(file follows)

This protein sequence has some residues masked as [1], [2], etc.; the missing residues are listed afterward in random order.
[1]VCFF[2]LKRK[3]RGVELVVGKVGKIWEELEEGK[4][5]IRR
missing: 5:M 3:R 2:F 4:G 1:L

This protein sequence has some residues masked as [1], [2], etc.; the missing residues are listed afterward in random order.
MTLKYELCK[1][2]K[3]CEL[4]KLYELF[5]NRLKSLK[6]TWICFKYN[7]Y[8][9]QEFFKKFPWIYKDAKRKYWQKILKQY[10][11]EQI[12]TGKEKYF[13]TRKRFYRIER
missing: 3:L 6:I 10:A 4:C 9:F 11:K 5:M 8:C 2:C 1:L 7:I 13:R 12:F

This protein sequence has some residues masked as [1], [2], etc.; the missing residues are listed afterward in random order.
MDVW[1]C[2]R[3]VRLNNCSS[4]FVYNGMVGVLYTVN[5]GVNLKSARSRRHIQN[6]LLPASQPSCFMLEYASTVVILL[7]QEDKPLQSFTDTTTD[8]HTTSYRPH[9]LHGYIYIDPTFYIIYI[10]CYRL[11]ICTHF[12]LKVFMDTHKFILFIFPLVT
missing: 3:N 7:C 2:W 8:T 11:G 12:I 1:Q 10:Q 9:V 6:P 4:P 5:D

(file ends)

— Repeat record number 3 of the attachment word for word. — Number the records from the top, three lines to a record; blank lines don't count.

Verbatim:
This protein sequence has some residues masked as [1], [2], etc.; the missing residues are listed afterward in random order.
MDVW[1]C[2]R[3]VRLNNCSS[4]FVYNGMVGVLYTVN[5]GVNLKSARSRRHIQN[6]LLPASQPSCFMLEYASTVVILL[7]QEDKPLQSFTDTTTD[8]HTTSYRPH[9]LHGYIYIDPTFYIIYI[10]CYRL[11]ICTHF[12]LKVFMDTHKFILFIFPLVT
missing: 3:N 7:C 2:W 8:T 11:G 12:I 1:Q 10:Q 9:V 6:P 4:P 5:D